Great moments in PC gaming are bite-sized celebrations of some of our favorite gaming memories.
Long before Dark Souls told us to 'Prepare to Die', the designers at Sierra Online were proving that you don't need giant castles full of zombies to bring a game to an unceremonious halt. You just need a road. If you saw a road in a Sierra game, you knew it was a trap. Step onto it as Leisure Suit Larry and a car would drive along just in time to splat you. Do the same in Laura Bow without looking both ways, and again it was hero pancake time. And that's just two.
Sierra adventures were brutal. Getting through them for the first time, that could be a real pain. However, once you'd finished and seen the ending, suddenly it became part of the fun. How many ways could you find to die horribly? There was rarely a shortage, and nothing was considered 'too bullshit'. Leisure Suit Larry 2 will kill you in the airport before you even board the plane, by selling you a sandwich that turns out to have a bobby-pin in it for basically no reason. (And if you don’t buy that sandwich then you die, because you need that bobby-pin to pick a lock on the plane, before the KGB arrest you. Don't ask.)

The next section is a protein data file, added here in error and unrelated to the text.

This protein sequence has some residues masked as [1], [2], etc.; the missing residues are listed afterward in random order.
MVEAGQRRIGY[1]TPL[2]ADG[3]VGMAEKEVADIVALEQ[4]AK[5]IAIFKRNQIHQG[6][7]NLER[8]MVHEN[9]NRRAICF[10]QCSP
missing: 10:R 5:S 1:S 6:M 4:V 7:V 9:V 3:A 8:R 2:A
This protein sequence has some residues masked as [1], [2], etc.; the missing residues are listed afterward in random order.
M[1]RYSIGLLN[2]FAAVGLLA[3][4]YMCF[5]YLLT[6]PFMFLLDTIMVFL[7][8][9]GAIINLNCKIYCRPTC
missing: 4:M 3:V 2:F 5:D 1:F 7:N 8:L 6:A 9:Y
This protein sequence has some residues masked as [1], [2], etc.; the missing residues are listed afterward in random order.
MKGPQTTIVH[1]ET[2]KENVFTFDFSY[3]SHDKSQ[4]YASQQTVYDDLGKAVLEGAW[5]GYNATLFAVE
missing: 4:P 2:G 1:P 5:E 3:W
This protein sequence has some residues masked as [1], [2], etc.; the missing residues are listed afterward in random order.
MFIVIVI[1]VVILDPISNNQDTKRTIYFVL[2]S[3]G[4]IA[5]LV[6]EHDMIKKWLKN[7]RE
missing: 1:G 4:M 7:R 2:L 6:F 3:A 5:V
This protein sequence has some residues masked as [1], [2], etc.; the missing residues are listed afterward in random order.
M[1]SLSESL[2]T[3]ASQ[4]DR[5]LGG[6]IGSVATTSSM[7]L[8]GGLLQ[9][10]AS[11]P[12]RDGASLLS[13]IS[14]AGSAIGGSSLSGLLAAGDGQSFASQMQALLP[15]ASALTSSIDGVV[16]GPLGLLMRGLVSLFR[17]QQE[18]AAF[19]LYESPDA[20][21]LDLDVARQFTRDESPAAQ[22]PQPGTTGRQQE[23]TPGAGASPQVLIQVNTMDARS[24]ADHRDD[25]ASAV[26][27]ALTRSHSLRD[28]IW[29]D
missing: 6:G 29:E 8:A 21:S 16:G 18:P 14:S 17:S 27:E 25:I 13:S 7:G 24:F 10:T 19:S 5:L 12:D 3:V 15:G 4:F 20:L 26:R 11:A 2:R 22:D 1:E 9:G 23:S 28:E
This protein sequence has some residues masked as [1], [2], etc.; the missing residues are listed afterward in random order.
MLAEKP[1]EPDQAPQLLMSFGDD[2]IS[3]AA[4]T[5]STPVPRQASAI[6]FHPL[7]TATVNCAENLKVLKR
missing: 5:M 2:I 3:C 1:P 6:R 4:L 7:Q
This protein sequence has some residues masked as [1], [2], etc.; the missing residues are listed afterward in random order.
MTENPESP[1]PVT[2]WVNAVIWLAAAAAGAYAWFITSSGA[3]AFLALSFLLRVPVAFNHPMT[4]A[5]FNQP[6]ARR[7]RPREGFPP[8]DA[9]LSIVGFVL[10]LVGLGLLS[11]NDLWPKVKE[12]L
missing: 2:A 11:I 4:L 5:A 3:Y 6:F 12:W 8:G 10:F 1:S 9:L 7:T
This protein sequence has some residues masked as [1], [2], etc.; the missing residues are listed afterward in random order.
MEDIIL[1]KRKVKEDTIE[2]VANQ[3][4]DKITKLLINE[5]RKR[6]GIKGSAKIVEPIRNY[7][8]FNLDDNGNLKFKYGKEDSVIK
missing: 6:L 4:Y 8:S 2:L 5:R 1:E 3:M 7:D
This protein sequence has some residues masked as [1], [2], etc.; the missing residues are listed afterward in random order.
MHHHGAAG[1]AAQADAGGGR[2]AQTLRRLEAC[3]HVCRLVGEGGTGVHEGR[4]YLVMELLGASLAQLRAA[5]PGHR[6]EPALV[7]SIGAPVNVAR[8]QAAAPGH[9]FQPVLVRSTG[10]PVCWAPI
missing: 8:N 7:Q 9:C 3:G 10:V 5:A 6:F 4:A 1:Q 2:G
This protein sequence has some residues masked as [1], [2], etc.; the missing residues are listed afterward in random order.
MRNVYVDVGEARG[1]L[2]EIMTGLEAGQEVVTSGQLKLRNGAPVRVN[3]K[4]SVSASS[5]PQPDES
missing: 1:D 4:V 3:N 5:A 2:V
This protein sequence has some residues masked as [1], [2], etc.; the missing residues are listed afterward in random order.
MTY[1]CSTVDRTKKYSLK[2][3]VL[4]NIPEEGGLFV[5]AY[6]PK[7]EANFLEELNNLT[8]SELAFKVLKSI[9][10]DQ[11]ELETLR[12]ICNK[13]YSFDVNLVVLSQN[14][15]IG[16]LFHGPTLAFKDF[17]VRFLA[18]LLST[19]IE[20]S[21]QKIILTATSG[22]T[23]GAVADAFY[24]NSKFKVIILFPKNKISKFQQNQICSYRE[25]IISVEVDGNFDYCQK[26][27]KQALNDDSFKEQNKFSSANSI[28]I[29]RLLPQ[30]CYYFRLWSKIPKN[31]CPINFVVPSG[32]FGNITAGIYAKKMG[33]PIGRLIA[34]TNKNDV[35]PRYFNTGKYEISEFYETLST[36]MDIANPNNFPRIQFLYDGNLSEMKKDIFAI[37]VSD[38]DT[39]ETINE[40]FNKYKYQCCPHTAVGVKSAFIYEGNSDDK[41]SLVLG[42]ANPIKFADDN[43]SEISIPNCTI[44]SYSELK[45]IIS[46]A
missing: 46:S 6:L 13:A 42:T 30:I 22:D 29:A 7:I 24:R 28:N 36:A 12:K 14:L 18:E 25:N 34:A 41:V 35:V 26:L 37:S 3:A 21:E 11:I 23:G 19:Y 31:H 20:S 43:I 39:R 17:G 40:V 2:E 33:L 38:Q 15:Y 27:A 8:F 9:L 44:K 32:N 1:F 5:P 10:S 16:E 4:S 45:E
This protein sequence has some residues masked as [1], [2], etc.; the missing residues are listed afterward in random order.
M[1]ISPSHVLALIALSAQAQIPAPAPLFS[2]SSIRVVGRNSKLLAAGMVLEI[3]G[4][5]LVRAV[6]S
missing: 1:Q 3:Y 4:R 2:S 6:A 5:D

It wasn't just the deaths though, but the fun the developers had with them. You'd rarely get something as mundane as 'You Died'. Instead, you got to witness awesome one-time animations made with deep sadistic glee, as your character gets flattened, stabbed, torn apart, or otherwise stars in a little presentation. Leisure Suit Larry doesn't simply die, but gets taken underground to the Sierra factory, where heroes are made, and you watch your next character be assembled. Space Quest responding to an acid-based fatality by having the designers pop on screen and narrate your death, complete with action replay and a chalkboard, marking down the exact moment when you screwed up. (Spoiler—it involves trying to pick up acid, like a fool).
Indeed, the average Sierra game was so brutal, there are lengthy, multipart compilations of nothing but the death sequences—the best ones being from MrWhitman on YouTube. With so many ways to die, it's a wonder anyone ever finished these games. In fact, how did we? Oh, yes. Expensive hint guides and phonelines…